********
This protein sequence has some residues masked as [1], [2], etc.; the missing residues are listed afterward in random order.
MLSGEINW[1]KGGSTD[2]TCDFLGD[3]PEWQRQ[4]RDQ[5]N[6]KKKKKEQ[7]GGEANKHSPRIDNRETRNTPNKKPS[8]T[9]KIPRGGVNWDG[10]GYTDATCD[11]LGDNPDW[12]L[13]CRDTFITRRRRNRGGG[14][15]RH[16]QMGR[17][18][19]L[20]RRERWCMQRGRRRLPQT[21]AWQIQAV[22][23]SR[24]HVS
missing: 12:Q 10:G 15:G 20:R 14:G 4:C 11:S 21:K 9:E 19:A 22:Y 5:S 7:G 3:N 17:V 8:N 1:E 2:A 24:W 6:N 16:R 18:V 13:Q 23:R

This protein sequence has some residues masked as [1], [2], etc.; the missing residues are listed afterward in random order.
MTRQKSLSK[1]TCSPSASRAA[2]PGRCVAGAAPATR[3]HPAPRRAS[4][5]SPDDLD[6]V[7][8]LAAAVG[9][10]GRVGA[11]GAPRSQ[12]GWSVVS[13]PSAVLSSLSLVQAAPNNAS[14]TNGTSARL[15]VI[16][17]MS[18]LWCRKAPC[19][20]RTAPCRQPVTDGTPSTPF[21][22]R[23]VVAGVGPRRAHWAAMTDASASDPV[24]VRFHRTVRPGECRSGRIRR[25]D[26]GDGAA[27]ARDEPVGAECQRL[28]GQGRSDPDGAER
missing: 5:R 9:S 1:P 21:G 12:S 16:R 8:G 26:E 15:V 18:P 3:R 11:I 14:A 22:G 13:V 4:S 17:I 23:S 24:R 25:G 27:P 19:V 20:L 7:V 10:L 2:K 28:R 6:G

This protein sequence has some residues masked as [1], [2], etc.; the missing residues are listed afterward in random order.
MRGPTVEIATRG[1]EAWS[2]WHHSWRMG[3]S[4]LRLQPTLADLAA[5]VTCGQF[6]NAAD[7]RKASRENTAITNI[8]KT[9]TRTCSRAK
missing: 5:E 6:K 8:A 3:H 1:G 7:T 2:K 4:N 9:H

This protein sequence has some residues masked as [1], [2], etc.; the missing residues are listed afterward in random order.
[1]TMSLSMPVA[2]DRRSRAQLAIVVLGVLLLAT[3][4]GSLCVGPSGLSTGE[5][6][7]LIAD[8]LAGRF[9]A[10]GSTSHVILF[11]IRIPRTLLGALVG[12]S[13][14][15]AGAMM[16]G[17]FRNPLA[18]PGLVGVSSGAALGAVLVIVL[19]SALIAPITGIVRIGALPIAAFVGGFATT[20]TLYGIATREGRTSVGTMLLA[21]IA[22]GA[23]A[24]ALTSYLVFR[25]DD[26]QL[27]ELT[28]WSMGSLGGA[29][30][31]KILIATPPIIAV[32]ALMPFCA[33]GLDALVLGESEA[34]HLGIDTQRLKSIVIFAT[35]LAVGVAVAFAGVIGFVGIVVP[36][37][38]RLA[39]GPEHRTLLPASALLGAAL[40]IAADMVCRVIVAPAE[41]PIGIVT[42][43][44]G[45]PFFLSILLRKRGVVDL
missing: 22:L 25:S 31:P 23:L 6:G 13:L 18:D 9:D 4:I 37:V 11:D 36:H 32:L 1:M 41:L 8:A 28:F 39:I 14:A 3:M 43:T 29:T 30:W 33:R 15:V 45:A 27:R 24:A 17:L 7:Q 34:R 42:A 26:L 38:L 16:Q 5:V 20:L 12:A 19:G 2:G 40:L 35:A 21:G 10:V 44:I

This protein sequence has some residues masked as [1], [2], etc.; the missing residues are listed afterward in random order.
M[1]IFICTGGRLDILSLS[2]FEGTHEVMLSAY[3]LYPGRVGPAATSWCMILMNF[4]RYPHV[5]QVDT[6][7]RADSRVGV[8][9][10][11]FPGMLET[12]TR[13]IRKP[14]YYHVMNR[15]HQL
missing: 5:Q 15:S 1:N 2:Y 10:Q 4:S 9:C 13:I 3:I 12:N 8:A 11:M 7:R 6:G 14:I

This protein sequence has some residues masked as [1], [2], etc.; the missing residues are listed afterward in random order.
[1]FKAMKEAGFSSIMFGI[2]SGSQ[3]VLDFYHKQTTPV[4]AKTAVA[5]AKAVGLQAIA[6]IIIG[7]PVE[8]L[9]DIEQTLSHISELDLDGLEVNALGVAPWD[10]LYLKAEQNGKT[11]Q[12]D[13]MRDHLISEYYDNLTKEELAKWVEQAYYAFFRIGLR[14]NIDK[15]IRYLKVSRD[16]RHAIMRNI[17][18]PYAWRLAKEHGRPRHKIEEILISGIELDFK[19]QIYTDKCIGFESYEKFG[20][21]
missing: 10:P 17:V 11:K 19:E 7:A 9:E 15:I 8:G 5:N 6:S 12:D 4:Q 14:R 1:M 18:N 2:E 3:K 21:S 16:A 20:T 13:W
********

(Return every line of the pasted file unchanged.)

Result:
This protein sequence has some residues masked as [1], [2], etc.; the missing residues are listed afterward in random order.
MLSGEINW[1]KGGSTD[2]TCDFLGD[3]PEWQRQ[4]RDQ[5]N[6]KKKKKEQ[7]GGEANKHSPRIDNRETRNTPNKKPS[8]T[9]KIPRGGVNWDG[10]GYTDATCD[11]LGDNPDW[12]L[13]CRDTFITRRRRNRGGG[14][15]RH[16]QMGR[17][18][19]L[20]RRERWCMQRGRRRLPQT[21]AWQIQAV[22][23]SR[24]HVS
missing: 12:Q 10:G 15:G 20:R 14:G 4:C 11:S 21:K 9:E 19:A 22:Y 5:S 7:G 3:N 17:V 8:N 1:E 2:A 24:W 6:N 16:R 18:V 13:Q 23:R

This protein sequence has some residues masked as [1], [2], etc.; the missing residues are listed afterward in random order.
MTRQKSLSK[1]TCSPSASRAA[2]PGRCVAGAAPATR[3]HPAPRRAS[4][5]SPDDLD[6]V[7][8]LAAAVG[9][10]GRVGA[11]GAPRSQ[12]GWSVVS[13]PSAVLSSLSLVQAAPNNAS[14]TNGTSARL[15]VI[16][17]MS[18]LWCRKAPC[19][20]RTAPCRQPVTDGTPSTPF[21][22]R[23]VVAGVGPRRAHWAAMTDASASDPV[24]VRFHRTVRPGECRSGRIRR[25]D[26]GDGAA[27]ARDEPVGAECQRL[28]GQGRSDPDGAER
missing: 5:R 9:S 1:P 21:G 12:S 16:R 8:G 26:E 15:V 18:P 3:R 11:I 14:A 22:G 13:V 4:S 17:I 23:S 24:R 25:G 27:P 19:V 20:L 7:V 10:L 2:K 28:R 6:G

This protein sequence has some residues masked as [1], [2], etc.; the missing residues are listed afterward in random order.
MRGPTVEIATRG[1]EAWS[2]WHHSWRMG[3]S[4]LRLQPTLADLAA[5]VTCGQF[6]NAAD[7]RKASRENTAITNI[8]KT[9]TRTCSRAK
missing: 5:E 6:K 8:A 3:H 1:G 7:T 2:K 4:N 9:H

This protein sequence has some residues masked as [1], [2], etc.; the missing residues are listed afterward in random order.
[1]TMSLSMPVA[2]DRRSRAQLAIVVLGVLLLAT[3][4]GSLCVGPSGLSTGE[5][6][7]LIAD[8]LAGRF[9]A[10]GSTSHVILF[11]IRIPRTLLGALVG[12]S[13][14][15]AGAMM[16]G[17]FRNPLA[18]PGLVGVSSGAALGAVLVIVL[19]SALIAPITGIVRIGALPIAAFVGGFATT[20]TLYGIATREGRTSVGTMLLA[21]IA[22]GA[23]A[24]ALTSYLVFR[25]DD[26]QL[27]ELT[28]WSMGSLGGA[29][30][31]KILIATPPIIAV[32]ALMPFCA[33]GLDALVLGESEA[34]HLGIDTQRLKSIVIFAT[35]LAVGVAVAFAGVIGFVGIVVP[36][37][38]RLA[39]GPEHRTLLPASALLGAAL[40]IAADMVCRVIVAPAE[41]PIGIVT[42][43][44]G[45]PFFLSILLRKRGVVDL
missing: 22:L 25:S 31:P 23:L 6:G 13:L 18:D 9:D 4:I 37:V 11:D 36:H 32:L 1:M 41:L 8:A 28:F 39:I 14:A 3:M 43:T 29:T 30:W 33:R 15:V 45:A 27:R 24:A 17:L 7:Q 34:R 42:A 26:L 38:L 16:Q 5:V 20:L 12:A 19:G 2:G 40:L 35:A 21:G 10:V 44:I

This protein sequence has some residues masked as [1], [2], etc.; the missing residues are listed afterward in random order.
M[1]IFICTGGRLDILSLS[2]FEGTHEVMLSAY[3]LYPGRVGPAATSWCMILMNF[4]RYPHV[5]QVDT[6][7]RADSRVGV[8][9][10][11]FPGMLET[12]TR[13]IRKP[14]YYHVMNR[15]HQL
missing: 5:Q 15:S 1:N 2:Y 10:Q 4:S 9:C 13:I 3:I 12:N 8:A 11:M 7:R 6:G 14:I

This protein sequence has some residues masked as [1], [2], etc.; the missing residues are listed afterward in random order.
[1]FKAMKEAGFSSIMFGI[2]SGSQ[3]VLDFYHKQTTPV[4]AKTAVA[5]AKAVGLQAIA[6]IIIG[7]PVE[8]L[9]DIEQTLSHISELDLDGLEVNALGVAPWD[10]LYLKAEQNGKT[11]Q[12]D[13]MRDHLISEYYDNLTKEELAKWVEQAYYAFFRIGLR[14]NIDK[15]IRYLKVSRD[16]RHAIMRNI[17][18]PYAWRLAKEHGRPRHKIEEILISGIELDFK[19]QIYTDKCIGFESYEKFG[20][21]
missing: 10:P 17:V 11:K 19:E 7:A 9:E 15:I 8:G 5:N 6:S 12:D 4:Q 14:R 1:M 18:N 2:E 3:K 21:S 16:A 20:T 13:W